September #94 : Test Drive - by David Gelman, MD

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Table of Contents

Standing in the Shadows of Love

The Great Doctor / Patient Face-Off

Mailbox

Boy Talk

Girl Talk

Name Recognition

Dynamic Duos

Work That Visit!

It Takes a Villager

Urinetown

Devil in a Blue Dress

U.S. Armed Cervixes

Cell Culture

Milestones

Class Act

Good Book

Rape OutRAGE

It Happened in September

Hitting the Switch

Missed Doses

Overexposed

Count Down

Tailgating HIV

20%

Potty Mouth

Booty Call

London Calling

Test Drive

Aid for Medicaid

Editor's Letter

Lei'd in the Shade

The Wings Beneath His Wind



Most Popular Lessons

The HIV Life Cycle

Shingles

Herpes Simplex Virus

Syphilis & Neurosyphilis

Treatments for Opportunistic Infections (OIs)

What is AIDS & HIV?

Hepatitis & HIV


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September 2003

Test Drive

by David Gelman, MD

These lab tests help steer your treatment the right way:

Resistance Tests— These give the lowdown on how different HIV meds might work against your virus, and on how the virus has changed, or mutated, to duck your current drugs. The HIV-resistance test has two varieties: the genotype and the phenotype—often used in tandem.

Genotype— This test scours your HIV for actual mutations, many of which disarm certain meds against your virus. Others may sensitize your virus to some meds, which means those pills are working overtime for you. But most mutations are more enigmatic: They interact with each other and must be analyzed as part of a bigger picture. By knowing your mutations, a savvy doc can better predict which meds may or may not work for you. The genotype test is used more than the phenotype, partly because it’s cheaper and speedier. But it measures resistance indirectly, so interpreting the results can be tricky.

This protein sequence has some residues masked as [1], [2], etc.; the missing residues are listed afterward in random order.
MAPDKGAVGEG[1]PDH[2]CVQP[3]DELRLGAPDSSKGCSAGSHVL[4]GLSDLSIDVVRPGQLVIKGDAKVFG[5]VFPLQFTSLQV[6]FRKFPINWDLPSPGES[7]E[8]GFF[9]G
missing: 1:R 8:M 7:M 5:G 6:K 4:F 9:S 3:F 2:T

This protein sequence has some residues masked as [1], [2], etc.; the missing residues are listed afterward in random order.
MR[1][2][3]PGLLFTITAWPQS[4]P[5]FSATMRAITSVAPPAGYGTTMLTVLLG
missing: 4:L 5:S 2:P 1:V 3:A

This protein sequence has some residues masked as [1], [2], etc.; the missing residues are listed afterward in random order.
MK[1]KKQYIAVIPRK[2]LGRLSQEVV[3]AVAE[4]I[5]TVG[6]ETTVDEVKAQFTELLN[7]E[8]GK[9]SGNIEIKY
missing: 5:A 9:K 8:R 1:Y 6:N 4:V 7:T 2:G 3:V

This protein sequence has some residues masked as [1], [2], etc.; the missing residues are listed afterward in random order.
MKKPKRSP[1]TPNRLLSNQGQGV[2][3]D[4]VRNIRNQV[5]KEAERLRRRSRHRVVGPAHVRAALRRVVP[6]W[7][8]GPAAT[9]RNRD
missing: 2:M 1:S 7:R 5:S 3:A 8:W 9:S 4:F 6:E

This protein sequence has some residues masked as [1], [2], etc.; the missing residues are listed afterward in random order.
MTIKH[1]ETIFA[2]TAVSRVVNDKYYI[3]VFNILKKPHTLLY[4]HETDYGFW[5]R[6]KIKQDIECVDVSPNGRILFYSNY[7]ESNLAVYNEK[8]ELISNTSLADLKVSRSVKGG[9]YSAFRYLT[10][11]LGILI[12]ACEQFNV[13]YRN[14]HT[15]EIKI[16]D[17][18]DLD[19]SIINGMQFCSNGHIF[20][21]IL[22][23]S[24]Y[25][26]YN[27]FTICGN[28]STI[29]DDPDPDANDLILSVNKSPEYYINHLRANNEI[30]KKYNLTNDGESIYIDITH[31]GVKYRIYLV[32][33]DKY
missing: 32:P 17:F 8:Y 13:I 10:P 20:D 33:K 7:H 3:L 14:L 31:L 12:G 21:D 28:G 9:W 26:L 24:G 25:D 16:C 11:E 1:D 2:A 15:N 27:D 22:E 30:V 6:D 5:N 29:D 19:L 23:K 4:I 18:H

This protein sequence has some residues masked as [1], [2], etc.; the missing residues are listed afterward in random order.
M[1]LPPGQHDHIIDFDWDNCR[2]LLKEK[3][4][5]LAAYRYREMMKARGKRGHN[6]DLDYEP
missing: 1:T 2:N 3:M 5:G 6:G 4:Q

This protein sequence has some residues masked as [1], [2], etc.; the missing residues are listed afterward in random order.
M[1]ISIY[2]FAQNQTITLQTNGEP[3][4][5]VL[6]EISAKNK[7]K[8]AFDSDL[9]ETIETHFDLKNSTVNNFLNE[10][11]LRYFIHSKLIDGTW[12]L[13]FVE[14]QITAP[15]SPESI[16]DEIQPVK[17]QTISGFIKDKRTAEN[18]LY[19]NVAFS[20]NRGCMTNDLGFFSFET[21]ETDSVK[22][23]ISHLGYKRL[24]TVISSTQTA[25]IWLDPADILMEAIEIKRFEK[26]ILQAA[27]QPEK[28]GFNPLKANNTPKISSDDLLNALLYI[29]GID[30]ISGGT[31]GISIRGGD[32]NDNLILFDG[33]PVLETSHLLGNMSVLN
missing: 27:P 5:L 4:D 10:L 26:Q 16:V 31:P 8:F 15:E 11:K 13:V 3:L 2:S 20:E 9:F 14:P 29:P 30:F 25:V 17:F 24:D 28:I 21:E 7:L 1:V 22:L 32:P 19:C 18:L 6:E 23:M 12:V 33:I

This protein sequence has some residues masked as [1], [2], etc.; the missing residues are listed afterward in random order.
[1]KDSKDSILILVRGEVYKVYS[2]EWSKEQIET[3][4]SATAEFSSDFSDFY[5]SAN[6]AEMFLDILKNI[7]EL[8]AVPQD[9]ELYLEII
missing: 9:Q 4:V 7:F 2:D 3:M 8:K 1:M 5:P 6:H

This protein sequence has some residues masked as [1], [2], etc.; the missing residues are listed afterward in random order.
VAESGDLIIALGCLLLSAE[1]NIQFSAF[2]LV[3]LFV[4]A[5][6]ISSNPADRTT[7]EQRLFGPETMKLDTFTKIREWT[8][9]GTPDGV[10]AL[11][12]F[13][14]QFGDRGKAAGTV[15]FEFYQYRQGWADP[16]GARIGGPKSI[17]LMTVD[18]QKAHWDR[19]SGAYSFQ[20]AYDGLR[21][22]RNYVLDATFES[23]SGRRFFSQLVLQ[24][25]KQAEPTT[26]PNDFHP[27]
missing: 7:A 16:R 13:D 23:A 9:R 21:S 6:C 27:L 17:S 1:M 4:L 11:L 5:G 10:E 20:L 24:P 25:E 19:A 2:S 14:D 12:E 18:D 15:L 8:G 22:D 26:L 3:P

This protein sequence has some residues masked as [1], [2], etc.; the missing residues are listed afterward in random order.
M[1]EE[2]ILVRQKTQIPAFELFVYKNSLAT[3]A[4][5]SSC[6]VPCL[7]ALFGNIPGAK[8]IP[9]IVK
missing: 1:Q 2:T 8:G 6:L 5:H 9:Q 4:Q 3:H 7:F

Phenotype—This one charts how your HIV responds to specific drugs, pitting it directly against them one at a time—it measures how effectively the virus is kept from infecting cells in the presence of each drug. Each med gets a number value based on how well the virus performed; the higher the number, the more resistant your virus is to a particular med. It measures more directly than a genotype, making it especially useful for those who’ve experienced many meds. But it costs more, takes longer—and still demands artful interpretation.




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